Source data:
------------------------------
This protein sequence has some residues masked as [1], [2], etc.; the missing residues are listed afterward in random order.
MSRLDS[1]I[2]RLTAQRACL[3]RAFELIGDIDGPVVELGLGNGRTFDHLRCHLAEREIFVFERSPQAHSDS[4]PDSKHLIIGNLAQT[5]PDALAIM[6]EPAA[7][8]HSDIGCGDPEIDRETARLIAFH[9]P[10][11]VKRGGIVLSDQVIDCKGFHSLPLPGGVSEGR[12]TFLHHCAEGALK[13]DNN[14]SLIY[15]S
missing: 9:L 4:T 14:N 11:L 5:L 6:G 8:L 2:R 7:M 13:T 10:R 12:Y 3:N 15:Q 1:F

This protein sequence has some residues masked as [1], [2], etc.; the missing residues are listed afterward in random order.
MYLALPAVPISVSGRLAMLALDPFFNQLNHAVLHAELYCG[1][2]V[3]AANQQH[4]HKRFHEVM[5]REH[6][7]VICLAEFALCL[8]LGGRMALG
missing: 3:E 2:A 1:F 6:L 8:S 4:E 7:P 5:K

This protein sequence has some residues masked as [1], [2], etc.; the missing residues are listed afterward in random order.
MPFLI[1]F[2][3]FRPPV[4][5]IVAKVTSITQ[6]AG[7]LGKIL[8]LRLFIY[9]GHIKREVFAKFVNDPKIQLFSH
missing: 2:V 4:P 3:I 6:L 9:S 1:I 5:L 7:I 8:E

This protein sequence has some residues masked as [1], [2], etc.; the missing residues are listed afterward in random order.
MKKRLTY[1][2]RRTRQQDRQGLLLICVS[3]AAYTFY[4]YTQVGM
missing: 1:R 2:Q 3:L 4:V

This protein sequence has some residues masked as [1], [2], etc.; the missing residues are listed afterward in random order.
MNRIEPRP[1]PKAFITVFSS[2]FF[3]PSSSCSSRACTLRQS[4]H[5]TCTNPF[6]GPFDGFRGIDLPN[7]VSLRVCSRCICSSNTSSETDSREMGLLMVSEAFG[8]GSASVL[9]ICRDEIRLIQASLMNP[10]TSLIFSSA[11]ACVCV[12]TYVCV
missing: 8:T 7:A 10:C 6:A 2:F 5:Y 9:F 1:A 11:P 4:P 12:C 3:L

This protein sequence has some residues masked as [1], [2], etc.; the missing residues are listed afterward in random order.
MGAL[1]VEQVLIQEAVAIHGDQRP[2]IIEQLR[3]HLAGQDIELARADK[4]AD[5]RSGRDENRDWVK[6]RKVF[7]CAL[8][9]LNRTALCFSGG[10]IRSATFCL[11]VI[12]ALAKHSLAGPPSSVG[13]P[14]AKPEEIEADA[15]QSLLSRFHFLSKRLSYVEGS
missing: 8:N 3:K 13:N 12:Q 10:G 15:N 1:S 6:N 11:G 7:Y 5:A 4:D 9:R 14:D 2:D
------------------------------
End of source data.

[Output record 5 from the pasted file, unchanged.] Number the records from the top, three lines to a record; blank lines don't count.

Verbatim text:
This protein sequence has some residues masked as [1], [2], etc.; the missing residues are listed afterward in random order.
MNRIEPRP[1]PKAFITVFSS[2]FF[3]PSSSCSSRACTLRQS[4]H[5]TCTNPF[6]GPFDGFRGIDLPN[7]VSLRVCSRCICSSNTSSETDSREMGLLMVSEAFG[8]GSASVL[9]ICRDEIRLIQASLMNP[10]TSLIFSSA[11]ACVCV[12]TYVCV
missing: 8:T 7:A 10:C 6:A 2:F 5:Y 9:F 1:A 11:P 4:P 12:C 3:L